GOOD news: you can stop worrying about war between North Korea and the USA. Bad news: an even greater clash of the titans is afoot. Never fear, though: it is between two female characters in Two Doors Down (BBC2, Monday, 10pm), so only a few areas in Glasgow will become post-apocalyptic wastelands and it will be years before anyone notices.

Beth has not, alas, lamped Cathy or Christine for once again inviting themselves round. It’s a new character, or two new characters to be precise. Michelle and Alan (Joy McAvoy and Graeme Stevely, aka the wrestler Grado) have moved in across the road. Cathy and Michelle, being glam ladies, have lots in common, so naturally they cannot stand each other. Seeing Michelle cruelly refusing to be impressed by Cathy’s designer kitchen was like watching two lionesses about to scrap, or an educational video about PMT.

Sadly, this was the last in the series so we’ll have to wait to see how much worse things are going to get. Two Doors Down is now entering that sweet spot in the life of a sitcom when the writers have hit on just the right blend of character and humour (in this case, three parts bitchiness, one part toilet gags and the rest old school Glesga panto) and can do no wrong. Still not convinced about the effing and jeffing, though. It was jarring enough and at odds with the character when Christine (Elaine C Smith) did it, but now Alan is at it too.

What’s the longest running sitcom on air? No, it’s not the John Cleese festival of awfulness that is Hold the Sunset; that just feels like it has been on forever. The answer is Not Going Out (BBC1, Thursday, 9pm), which returned this week for its ninth series. Lee Mack is the star around whom everything revolves. The central idea, that Mack’s character is a pillock of a husband/dad/in-law is thoroughly sexist, but this is BBC1 sitcom land, where the clock on the wall is forever stuck at ten minutes past 1975. Whatever else it does, Not Going Out is value for money, with Mack opting for quantity over quality when it comes to the gags. As long as enough stick to the wall, Not Going Out is not going anywhere.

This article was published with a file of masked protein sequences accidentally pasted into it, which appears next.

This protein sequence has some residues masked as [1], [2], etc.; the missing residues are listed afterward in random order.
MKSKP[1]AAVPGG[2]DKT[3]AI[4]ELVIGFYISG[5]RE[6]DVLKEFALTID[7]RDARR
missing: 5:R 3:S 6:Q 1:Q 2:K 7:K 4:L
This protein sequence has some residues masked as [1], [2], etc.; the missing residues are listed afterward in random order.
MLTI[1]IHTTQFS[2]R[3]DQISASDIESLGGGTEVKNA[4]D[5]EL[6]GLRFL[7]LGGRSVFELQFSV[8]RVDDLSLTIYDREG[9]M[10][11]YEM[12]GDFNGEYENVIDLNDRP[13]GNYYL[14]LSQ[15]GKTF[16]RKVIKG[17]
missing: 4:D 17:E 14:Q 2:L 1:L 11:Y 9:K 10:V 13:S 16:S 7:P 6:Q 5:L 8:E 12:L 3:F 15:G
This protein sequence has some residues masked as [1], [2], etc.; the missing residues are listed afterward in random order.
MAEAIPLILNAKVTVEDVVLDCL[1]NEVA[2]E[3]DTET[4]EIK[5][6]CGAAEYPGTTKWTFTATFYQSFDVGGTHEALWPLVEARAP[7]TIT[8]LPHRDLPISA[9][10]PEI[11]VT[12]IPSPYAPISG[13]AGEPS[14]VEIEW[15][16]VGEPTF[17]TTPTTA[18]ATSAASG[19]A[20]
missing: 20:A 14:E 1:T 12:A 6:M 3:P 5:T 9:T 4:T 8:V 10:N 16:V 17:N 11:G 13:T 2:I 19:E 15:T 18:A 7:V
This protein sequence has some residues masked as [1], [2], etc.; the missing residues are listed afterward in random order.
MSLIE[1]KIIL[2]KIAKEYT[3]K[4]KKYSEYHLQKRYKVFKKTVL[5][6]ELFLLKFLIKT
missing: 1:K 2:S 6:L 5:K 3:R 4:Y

I had heard great things about This Country (BBC1, Tuesday, 11.45pm) when it was in the badlands of BBC3. Now transferred to the main channel, on the evidence of the first one it is something of an acquired taste. Real life brother and sister Daisy May Cooper and Charlie Cooper play cousins, one as thick as the other, living in a Cotswold village. The Coopers can write and act, but the format they have chosen, a mockumentary, is about as tired as the audience probably is by the time This Country is shown. With a slot this late it looks like someone else is not too sure either about the move from BBC3.

I had resisted writing about Strike: Career of Evil (BBC1, Sunday, 9pm), reasoning that with the amount of money the BBC was splashing out, it was clearly penned by some hot shot JK Rowling type hardly in need of more publicity. But then I found out it was by some new start in the business called Robert Galbraith, so I gave it a go and was glad I did. While Strike suffers from the same predisposition towards frightening the bejeezus out of women viewers as most crime drama, the Moonlighting-style, will they/won’t they chemistry between detective Cormoran Strike and his partner Robin is very moreish. A trick as old as Adam and Eve, but it still works.

It has been a big week for that other shy, retiring type, Winston Churchill. First, Gary Oldman picks up an Oscar for his portrayal of Britain’s greatest wartime leader in Darkest Hour. On the same evening, the documentary Churchill’s Secret Affair (Sunday, Channel 4, 8pm) put in its tuppenceworth.

The woman in question was Lady Doris Castlerosse and by the accounts of the various talking heads assembled here, she was quite the gal about town, the kind of person of whom a biographer says, “One wouldn’t call Doris a prostitute but she was a professional mistress”; and “One of her favourite lines was there is no such thing as an impotent man, only an incompetent woman.” Perhaps fearing none of this on its own would be enough to hold a Channel 4 audience, the script noted that Doris was the great aunt of the model Cara Delevingne. Gosh.

Far more interesting than Doris’s relatives, though, was what happened to her after the alleged affair, said to have lasted several years, was over and war had broken out. Did we think differently of Churchill? No, but the lesson of Doris’s life was that a career as a good time girl wasn’t a lot of fun in the end.